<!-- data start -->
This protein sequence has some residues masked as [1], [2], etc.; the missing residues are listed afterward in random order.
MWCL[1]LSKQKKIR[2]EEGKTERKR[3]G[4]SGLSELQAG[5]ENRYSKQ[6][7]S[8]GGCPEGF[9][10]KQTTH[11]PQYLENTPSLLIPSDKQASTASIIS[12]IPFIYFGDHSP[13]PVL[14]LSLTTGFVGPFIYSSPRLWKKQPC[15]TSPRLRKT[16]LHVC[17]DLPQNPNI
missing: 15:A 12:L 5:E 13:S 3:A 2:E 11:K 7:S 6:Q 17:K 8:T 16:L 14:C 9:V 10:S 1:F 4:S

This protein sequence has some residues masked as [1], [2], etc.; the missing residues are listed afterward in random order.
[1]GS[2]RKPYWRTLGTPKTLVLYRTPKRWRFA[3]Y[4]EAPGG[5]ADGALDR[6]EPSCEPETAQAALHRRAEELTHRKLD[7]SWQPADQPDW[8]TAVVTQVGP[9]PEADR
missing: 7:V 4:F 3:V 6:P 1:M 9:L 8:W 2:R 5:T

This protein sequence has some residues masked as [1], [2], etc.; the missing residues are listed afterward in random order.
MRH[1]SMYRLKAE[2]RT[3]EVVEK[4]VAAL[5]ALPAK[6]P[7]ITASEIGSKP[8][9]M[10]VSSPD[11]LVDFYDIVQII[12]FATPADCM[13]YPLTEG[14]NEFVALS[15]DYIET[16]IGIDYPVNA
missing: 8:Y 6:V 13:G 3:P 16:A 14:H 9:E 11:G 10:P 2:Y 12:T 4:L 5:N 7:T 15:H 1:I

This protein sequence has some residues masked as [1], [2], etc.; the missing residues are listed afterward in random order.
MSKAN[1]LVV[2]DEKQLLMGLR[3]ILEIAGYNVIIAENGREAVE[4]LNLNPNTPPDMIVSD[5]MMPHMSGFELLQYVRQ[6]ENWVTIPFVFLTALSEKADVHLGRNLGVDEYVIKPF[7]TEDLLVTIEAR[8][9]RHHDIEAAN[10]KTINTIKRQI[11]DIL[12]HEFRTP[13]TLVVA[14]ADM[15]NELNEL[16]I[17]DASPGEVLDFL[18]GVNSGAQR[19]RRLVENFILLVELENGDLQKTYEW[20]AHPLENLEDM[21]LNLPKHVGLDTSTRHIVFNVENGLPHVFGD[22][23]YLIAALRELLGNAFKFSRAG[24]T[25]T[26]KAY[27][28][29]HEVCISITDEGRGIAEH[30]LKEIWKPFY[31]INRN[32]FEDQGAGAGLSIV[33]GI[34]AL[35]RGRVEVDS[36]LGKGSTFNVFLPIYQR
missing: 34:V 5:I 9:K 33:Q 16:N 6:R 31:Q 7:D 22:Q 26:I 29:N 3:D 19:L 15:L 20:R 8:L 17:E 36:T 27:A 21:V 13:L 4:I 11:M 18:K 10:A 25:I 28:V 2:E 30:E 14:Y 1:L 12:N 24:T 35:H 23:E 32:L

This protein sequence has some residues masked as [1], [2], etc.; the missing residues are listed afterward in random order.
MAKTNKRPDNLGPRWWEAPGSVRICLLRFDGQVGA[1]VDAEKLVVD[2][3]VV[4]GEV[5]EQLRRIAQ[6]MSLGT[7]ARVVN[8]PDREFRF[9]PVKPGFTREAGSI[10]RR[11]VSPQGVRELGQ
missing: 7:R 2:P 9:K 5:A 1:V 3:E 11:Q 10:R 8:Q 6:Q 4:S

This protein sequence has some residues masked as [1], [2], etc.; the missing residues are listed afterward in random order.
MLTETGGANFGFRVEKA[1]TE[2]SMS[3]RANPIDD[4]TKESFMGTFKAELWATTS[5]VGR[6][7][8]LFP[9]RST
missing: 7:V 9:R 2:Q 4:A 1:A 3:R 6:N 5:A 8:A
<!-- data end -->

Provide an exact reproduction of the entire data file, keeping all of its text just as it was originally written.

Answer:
This protein sequence has some residues masked as [1], [2], etc.; the missing residues are listed afterward in random order.
MWCL[1]LSKQKKIR[2]EEGKTERKR[3]G[4]SGLSELQAG[5]ENRYSKQ[6][7]S[8]GGCPEGF[9][10]KQTTH[11]PQYLENTPSLLIPSDKQASTASIIS[12]IPFIYFGDHSP[13]PVL[14]LSLTTGFVGPFIYSSPRLWKKQPC[15]TSPRLRKT[16]LHVC[17]DLPQNPNI
missing: 15:A 12:L 5:E 13:S 3:A 2:E 11:K 7:S 6:Q 17:K 8:T 16:L 14:C 9:V 10:S 1:F 4:S

This protein sequence has some residues masked as [1], [2], etc.; the missing residues are listed afterward in random order.
[1]GS[2]RKPYWRTLGTPKTLVLYRTPKRWRFA[3]Y[4]EAPGG[5]ADGALDR[6]EPSCEPETAQAALHRRAEELTHRKLD[7]SWQPADQPDW[8]TAVVTQVGP[9]PEADR
missing: 7:V 4:F 3:V 6:P 1:M 9:L 8:W 2:R 5:T

This protein sequence has some residues masked as [1], [2], etc.; the missing residues are listed afterward in random order.
MRH[1]SMYRLKAE[2]RT[3]EVVEK[4]VAAL[5]ALPAK[6]P[7]ITASEIGSKP[8][9]M[10]VSSPD[11]LVDFYDIVQII[12]FATPADCM[13]YPLTEG[14]NEFVALS[15]DYIET[16]IGIDYPVNA
missing: 8:Y 6:V 13:G 3:P 16:A 14:H 9:E 11:G 10:P 2:Y 12:T 4:L 5:N 7:T 15:H 1:I

This protein sequence has some residues masked as [1], [2], etc.; the missing residues are listed afterward in random order.
MSKAN[1]LVV[2]DEKQLLMGLR[3]ILEIAGYNVIIAENGREAVE[4]LNLNPNTPPDMIVSD[5]MMPHMSGFELLQYVRQ[6]ENWVTIPFVFLTALSEKADVHLGRNLGVDEYVIKPF[7]TEDLLVTIEAR[8][9]RHHDIEAAN[10]KTINTIKRQI[11]DIL[12]HEFRTP[13]TLVVA[14]ADM[15]NELNEL[16]I[17]DASPGEVLDFL[18]GVNSGAQR[19]RRLVENFILLVELENGDLQKTYEW[20]AHPLENLEDM[21]LNLPKHVGLDTSTRHIVFNVENGLPHVFGD[22][23]YLIAALRELLGNAFKFSRAG[24]T[25]T[26]KAY[27][28][29]HEVCISITDEGRGIAEH[30]LKEIWKPFY[31]INRN[32]FEDQGAGAGLSIV[33]GI[34]AL[35]RGRVEVDS[36]LGKGSTFNVFLPIYQR
missing: 34:V 5:I 9:K 33:Q 16:N 6:R 31:Q 7:D 22:Q 26:I 29:N 3:D 19:L 15:L 20:R 8:L 17:E 36:T 27:A 21:V 13:L 4:I 11:M 18:K 10:A 25:I 28:V 2:E 30:E 14:Y 1:L 12:N 24:T 35:H 23:E 32:L

This protein sequence has some residues masked as [1], [2], etc.; the missing residues are listed afterward in random order.
MAKTNKRPDNLGPRWWEAPGSVRICLLRFDGQVGA[1]VDAEKLVVD[2][3]VV[4]GEV[5]EQLRRIAQ[6]MSLGT[7]ARVVN[8]PDREFRF[9]PVKPGFTREAGSI[10]RR[11]VSPQGVRELGQ
missing: 7:R 2:P 9:K 5:A 1:V 3:E 11:Q 10:R 8:Q 6:Q 4:S

This protein sequence has some residues masked as [1], [2], etc.; the missing residues are listed afterward in random order.
MLTETGGANFGFRVEKA[1]TE[2]SMS[3]RANPIDD[4]TKESFMGTFKAELWATTS[5]VGR[6][7][8]LFP[9]RST
missing: 7:V 9:R 2:Q 4:A 1:A 3:R 6:N 5:A 8:A